If you are a fan of children’s theater in Singapore, odds are pretty good that you’re already familiar with the work on Anthony Drewe and George Stiles. In the upcoming 2015 The Little Company season, you will have the chance to catch TWO Drewe/Stiles musicals: 金发姑娘和三只熊 Goldilocks and the Three Bears in Mandarin (March 11-29) and The Three Billy Goats Gruff (April 2-May 1). In past seasons, you may have seen their production of The Three Little Pigs in English (2012) or Mandarin (2013), or the English production of Goldilocks and the Three Bears (2013).
A medley of songs from The Three Little Pigs
The Little Company recently gave me the opportunity to interview Mr. Drewe and Mr. Stiles.
What have you enjoyed most about mounting productions in Singapore? Do you have any great anecdotes about the experience?
We’ve enjoyed learning from the children in the audience because you can’t get away with anything with children; you know when they’re attentive, entertained, scared or bored. We were delighted to discover that Singaporean children are as vocal as British children when invited to participate by the characters on stage. We both get as much pleasure from watching the children’s faces as we do from watching the actors performing.
Anthony was once standing at the back of the auditorium and he saw a little girl being carried out of the theatre because she was scared of the Big Bad Wolf, even though Sebastian Tan played the role in a non-menacing way. When the three little pigs dispatched the Big Bad Wolf, the little girl was happy to be brought back to her seat.
What are the challenges of adapting your musicals from English to Mandarin?
We have the advantage that the stories of each of the Trilogy shows are well known to children around the world. The challenge in translating them is really one that the translator has to deal with, particularly when it comes to the lyrics. As well as having to rhyme in Mandarin, the language has four tones which can transform the meaning of a word. Therefore they have to ensure the number of syllables fits with each line of music and the words are stressed correctly. Thankfully that’s not a job we have to do but we’re indebted to Danny Yeo for doing such an excellent job.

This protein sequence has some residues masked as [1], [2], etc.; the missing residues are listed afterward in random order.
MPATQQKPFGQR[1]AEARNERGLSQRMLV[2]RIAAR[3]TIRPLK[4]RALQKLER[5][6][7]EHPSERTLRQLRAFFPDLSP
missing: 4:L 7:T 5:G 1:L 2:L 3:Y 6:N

My family is looking forward to The Three Billy Goats Gruff. My daughter, Elanor (age 6) wants me to ask you “Who is your favorite character (in that show) and why and is the troll scary?”
Our favourite character is one that we’ve invented for the story – a little girl called Little Bo Frilly (the sister of Little Bo Peep). She is very keen to prove to her father that she is responsible enough to look after animals, in this case three billy goats. Although she admits to losing things and being forgetful like her sister, her passion for reading eventually saves the day.
The troll isn’t actually scary to children, but he is to goats – because he loves to eat them! In our story the troll bears a strong likeness to those found in Scandinavian folk law, rather than the cute little characters seen in the recent film Frozen. Our troll has a big secret which through her reading Little Bo Frilly discovers but you’ll have to come and see the show to discover what it is and how Little Bo Frilly saves her Billy Goats Gruff!
Many thanks to The Little Company, Anthony Drewe and George Stiles for this opportunity.
金发姑娘和三只熊 (Goldilocks in Mandarin) promo video
Singapore Repertory Theatre’s The Little Company (TLC) is launching their 2015 season with a smorgasbord of five musicals and plays, promising a colourful array of classics for the family to choose from. We are proud to present the season’s two first exciting upcoming productions Goldilocks and the Three Bears (in Mandarin) in March followed by The Three Billy Goats Gruff in April.
Perfect for kids aged two to six, The Three Billy Goats Gruff is part of a trio series written by award-winning musical writers Anthony Drewe and George Stiles (Broadway’s Mary Poppins, Just So, and Peter Pan: A Musical Adventure). The musical is based on the classic Norwegian fairy tale, De tre bukkene Bruse, and tells the tale of three male goats that must find a way to escape the clutches of an evil troll in order to reach the other side of a river to find food.
The hugely successful Goldilocks and the Three Bears enjoyed sell-out houses with its English production in 2013. Now, TLC is introducing the Mandarin version of this classic story for bilingual children and budding linguists.
Featuring music and lyrics by the same dynamic duo, Anthony Drewe and George Stiles, this rendition of Goldilocks and the Three Bears is as classic as it gets, reminding the little ones of the importance of respecting the privacy and property of others.–From the press release
Full disclosure–I have accepted tickets in the past and for the upcoming production of The Three Billy Goats Gruff in exchange for honest reviews from The Little Company. No compensation was offered or received for this interview.